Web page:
Since the advent of vaccines, many lives have been saved, but some parents still refuse to immunize their children for a number of reason ranging from concerns of risks involved in receiving the shot to their religious beliefs.
The consequence of that decision has proven fatal for a boy from Olot, Spain who was just six years of age. He died from diphtheria, which was the first case of that disease in Spain since 1987.
The child was admitted at the end of May to the pediatric intensive care unit, at a hospital in Spain and died on Saturday. He had not been vaccinated against diphtheria due to his parents not wanting their child to be inoculated amidst the controversies over the potential ill effects of the shot.
The treatment for the boy experienced delays due to difficulties in receiving the correct antitoxin within Europe. Eventually Russia provided it.
Health service in the Catalonia region of Spain said one adult and nine children had been exposed to the deadly bacteria but were lucky to have not developed diphtheria due to them all being vaccinated.
In Spain, the vaccination rates are high, but experts in medicine continue to urge all parents to inoculate their children. While some concerns remain over side effects from vaccinations, severe reactions are considered extremely rare.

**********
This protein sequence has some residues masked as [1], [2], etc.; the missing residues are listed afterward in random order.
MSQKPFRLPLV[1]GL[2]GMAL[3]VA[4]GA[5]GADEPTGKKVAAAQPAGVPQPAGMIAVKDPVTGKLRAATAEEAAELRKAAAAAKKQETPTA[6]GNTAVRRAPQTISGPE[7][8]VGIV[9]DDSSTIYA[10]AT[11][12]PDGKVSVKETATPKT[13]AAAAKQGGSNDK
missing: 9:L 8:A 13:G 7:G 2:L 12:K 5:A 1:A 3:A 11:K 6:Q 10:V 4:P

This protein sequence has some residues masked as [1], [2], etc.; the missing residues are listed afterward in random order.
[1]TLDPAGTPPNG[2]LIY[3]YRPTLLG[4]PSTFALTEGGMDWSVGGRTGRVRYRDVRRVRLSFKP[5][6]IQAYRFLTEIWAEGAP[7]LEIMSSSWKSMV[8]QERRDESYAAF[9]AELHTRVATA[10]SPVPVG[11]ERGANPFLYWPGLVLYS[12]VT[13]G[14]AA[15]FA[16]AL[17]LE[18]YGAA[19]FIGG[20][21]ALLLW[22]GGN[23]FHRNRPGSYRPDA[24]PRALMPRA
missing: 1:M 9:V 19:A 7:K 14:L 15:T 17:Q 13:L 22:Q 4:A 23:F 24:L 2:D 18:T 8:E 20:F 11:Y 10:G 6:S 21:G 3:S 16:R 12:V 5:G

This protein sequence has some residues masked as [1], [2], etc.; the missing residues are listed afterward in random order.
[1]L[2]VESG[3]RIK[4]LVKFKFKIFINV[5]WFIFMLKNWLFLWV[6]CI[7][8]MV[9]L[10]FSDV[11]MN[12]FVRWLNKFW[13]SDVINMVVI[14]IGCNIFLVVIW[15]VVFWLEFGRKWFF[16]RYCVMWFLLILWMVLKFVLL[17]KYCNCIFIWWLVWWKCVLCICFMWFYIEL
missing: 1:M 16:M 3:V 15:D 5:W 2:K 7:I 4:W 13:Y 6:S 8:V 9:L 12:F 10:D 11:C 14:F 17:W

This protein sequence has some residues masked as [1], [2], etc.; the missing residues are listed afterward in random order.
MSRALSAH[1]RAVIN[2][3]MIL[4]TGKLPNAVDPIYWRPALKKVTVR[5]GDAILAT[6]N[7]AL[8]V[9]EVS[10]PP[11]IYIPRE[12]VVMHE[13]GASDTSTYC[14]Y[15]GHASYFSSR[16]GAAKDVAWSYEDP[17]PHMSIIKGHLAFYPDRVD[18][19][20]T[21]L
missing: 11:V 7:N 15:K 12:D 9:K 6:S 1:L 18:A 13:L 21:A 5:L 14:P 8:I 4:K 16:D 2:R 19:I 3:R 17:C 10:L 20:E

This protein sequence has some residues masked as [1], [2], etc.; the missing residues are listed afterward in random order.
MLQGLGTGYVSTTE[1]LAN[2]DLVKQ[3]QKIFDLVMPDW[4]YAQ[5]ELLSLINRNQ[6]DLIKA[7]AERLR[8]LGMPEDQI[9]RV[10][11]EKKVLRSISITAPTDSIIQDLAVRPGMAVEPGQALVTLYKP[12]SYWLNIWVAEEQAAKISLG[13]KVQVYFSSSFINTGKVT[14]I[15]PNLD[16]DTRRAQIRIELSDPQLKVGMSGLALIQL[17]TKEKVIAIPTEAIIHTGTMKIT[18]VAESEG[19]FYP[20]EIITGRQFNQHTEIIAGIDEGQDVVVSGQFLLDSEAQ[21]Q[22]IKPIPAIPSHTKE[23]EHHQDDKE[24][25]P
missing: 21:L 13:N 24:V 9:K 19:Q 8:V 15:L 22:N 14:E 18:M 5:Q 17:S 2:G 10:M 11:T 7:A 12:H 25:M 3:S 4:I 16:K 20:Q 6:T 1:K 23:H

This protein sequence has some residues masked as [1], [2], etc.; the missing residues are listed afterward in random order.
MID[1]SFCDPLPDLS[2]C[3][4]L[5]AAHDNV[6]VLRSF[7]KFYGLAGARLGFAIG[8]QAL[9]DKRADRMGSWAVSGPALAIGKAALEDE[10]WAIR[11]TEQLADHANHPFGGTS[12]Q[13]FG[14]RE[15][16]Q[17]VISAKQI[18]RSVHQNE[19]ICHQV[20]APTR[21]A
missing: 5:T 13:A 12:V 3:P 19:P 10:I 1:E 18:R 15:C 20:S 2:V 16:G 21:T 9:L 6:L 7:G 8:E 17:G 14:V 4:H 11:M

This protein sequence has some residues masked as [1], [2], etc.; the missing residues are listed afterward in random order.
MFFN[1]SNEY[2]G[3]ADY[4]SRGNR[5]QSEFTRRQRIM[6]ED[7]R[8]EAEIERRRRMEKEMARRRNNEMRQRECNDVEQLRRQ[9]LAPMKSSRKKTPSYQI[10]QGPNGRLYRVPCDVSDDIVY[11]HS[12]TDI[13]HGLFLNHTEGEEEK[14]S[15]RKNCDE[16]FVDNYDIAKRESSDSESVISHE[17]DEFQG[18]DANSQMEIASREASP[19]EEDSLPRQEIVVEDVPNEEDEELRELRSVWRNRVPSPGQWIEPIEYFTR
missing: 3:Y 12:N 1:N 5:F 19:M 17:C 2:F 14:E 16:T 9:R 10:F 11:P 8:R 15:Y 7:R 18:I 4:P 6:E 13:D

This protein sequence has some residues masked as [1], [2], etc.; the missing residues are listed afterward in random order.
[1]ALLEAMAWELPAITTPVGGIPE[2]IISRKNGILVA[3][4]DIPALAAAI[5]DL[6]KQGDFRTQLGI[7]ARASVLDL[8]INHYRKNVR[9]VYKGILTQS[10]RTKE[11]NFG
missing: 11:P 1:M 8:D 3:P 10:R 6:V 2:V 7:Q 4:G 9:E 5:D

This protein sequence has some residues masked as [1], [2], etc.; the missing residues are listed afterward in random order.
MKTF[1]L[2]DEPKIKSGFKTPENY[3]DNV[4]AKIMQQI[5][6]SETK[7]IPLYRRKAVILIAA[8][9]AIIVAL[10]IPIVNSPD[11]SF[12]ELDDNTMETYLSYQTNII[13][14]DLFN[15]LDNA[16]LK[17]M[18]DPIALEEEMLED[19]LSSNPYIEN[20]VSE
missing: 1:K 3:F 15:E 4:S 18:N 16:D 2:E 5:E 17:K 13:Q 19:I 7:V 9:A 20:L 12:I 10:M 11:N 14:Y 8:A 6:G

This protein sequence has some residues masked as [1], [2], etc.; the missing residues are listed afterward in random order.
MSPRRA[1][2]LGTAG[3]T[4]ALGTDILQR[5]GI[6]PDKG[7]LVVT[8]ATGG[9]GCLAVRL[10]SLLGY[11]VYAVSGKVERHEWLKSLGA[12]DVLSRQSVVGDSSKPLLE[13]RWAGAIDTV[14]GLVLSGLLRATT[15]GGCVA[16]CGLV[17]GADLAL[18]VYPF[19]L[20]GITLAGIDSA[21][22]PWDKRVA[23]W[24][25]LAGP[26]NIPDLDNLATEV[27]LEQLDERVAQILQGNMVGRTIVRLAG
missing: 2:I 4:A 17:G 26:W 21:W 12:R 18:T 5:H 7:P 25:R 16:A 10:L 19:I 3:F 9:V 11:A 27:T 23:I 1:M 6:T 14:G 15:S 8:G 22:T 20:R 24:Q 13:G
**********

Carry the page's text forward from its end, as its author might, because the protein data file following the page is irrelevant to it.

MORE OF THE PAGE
Diphtheria is a bacterial infection that affects the nose and throat. It is caused by the Corynebacterium diphtheria bacterium. The condition could lead to a coating known as pseudomembrane building up inside the throat or nose, which makes it difficult to breathe and swallow.
The sickness can lead to paralysis, heart failure, difficulty in breathing and death. Symptoms of the sickness include fever, sore throat, swollen neck glands and weakness.
Diphtheria is contagious and can be spread from person to person through sneezing and coughing. The infection can be contracted as well when an individual comes into contract with an object that had been contaminated by the bacteria that cause it.
Although very infectious, the disease has become increasingly rare across much of western Europe due to the high rate of vaccinations.
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